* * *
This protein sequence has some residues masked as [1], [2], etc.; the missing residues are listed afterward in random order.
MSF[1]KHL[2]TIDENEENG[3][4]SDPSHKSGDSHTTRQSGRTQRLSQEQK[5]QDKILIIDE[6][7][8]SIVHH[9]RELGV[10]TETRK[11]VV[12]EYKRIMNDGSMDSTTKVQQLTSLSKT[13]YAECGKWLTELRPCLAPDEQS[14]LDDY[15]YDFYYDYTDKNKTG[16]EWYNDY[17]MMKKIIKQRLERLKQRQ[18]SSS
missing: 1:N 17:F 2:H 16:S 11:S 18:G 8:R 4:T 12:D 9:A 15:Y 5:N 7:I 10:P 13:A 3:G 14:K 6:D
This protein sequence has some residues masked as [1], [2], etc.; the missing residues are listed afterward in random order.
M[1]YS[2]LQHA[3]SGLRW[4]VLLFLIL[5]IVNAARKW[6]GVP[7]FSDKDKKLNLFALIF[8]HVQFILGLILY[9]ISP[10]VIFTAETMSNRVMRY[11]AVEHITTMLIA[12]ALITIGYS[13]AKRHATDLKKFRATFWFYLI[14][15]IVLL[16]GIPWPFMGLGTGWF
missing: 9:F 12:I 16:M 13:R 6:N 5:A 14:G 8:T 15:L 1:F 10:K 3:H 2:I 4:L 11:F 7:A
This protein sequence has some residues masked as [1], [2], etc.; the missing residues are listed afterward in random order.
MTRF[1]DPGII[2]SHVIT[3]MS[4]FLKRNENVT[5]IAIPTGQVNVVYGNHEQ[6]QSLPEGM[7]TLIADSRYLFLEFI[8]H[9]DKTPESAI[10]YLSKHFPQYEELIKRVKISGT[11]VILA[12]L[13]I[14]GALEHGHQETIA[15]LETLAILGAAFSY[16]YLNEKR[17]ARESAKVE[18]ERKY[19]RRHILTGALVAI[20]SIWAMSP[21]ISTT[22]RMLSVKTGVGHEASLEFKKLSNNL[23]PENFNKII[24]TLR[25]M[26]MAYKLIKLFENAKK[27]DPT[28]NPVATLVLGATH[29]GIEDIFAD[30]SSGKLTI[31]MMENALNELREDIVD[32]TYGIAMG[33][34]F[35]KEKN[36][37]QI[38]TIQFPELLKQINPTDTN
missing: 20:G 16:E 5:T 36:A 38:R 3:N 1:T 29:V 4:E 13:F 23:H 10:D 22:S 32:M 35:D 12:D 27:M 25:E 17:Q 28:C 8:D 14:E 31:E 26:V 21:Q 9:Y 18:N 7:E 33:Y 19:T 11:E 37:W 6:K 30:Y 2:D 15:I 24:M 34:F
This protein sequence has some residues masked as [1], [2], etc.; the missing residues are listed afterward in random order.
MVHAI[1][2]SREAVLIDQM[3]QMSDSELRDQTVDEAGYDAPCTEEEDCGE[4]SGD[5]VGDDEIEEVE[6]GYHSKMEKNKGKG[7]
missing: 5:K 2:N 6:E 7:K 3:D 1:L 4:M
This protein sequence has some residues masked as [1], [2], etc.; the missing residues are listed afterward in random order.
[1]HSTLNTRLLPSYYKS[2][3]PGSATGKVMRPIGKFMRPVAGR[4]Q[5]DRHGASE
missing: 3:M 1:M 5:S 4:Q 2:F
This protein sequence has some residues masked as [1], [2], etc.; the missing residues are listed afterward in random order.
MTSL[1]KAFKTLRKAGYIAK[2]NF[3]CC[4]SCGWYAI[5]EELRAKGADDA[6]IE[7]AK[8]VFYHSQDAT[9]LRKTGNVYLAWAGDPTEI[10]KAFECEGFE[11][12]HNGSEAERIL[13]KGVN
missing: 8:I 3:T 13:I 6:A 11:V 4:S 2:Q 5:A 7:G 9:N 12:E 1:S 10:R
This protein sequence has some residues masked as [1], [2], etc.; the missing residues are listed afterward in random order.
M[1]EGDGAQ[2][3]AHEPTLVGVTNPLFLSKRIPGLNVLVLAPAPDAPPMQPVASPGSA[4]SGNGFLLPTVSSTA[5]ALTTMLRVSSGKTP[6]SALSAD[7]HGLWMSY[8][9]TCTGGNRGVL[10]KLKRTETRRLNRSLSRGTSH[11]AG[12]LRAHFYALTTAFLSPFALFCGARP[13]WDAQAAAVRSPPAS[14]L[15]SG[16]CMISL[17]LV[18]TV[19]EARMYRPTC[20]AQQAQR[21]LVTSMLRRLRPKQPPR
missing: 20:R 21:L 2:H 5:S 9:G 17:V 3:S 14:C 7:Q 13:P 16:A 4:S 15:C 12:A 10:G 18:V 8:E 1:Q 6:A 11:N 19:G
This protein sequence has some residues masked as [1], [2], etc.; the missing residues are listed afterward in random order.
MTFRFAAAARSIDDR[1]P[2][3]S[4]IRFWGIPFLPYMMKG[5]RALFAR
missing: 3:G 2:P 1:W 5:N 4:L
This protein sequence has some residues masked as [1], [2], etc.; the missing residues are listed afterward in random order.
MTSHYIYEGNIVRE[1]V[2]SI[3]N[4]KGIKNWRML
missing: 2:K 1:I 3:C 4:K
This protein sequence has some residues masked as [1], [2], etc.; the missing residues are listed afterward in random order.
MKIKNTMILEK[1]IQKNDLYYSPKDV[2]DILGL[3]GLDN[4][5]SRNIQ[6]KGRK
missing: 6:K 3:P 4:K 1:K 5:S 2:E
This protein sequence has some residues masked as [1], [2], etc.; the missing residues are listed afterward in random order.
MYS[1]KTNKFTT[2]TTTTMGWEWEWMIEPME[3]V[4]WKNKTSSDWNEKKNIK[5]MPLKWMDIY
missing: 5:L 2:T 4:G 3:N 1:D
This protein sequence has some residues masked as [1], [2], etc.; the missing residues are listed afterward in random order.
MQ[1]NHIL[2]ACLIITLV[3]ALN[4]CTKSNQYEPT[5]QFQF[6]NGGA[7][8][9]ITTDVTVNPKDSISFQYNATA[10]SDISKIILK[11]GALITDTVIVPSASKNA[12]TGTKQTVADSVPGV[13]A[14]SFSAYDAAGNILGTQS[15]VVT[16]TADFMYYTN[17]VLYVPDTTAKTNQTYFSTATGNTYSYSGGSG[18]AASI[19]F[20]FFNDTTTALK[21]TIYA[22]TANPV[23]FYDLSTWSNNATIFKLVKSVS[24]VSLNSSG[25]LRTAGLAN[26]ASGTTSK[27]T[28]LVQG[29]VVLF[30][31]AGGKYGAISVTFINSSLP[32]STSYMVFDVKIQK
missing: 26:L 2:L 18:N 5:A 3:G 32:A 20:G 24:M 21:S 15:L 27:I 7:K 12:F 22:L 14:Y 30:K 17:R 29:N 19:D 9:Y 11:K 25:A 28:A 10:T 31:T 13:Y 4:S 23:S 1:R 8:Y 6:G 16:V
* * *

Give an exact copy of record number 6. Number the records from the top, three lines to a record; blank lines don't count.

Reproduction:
This protein sequence has some residues masked as [1], [2], etc.; the missing residues are listed afterward in random order.
MTSL[1]KAFKTLRKAGYIAK[2]NF[3]CC[4]SCGWYAI[5]EELRAKGADDA[6]IE[7]AK[8]VFYHSQDAT[9]LRKTGNVYLAWAGDPTEI[10]KAFECEGFE[11][12]HNGSEAERIL[13]KGVN
missing: 8:I 3:T 13:I 6:A 11:V 4:S 2:Q 5:A 7:G 9:N 12:E 1:S 10:R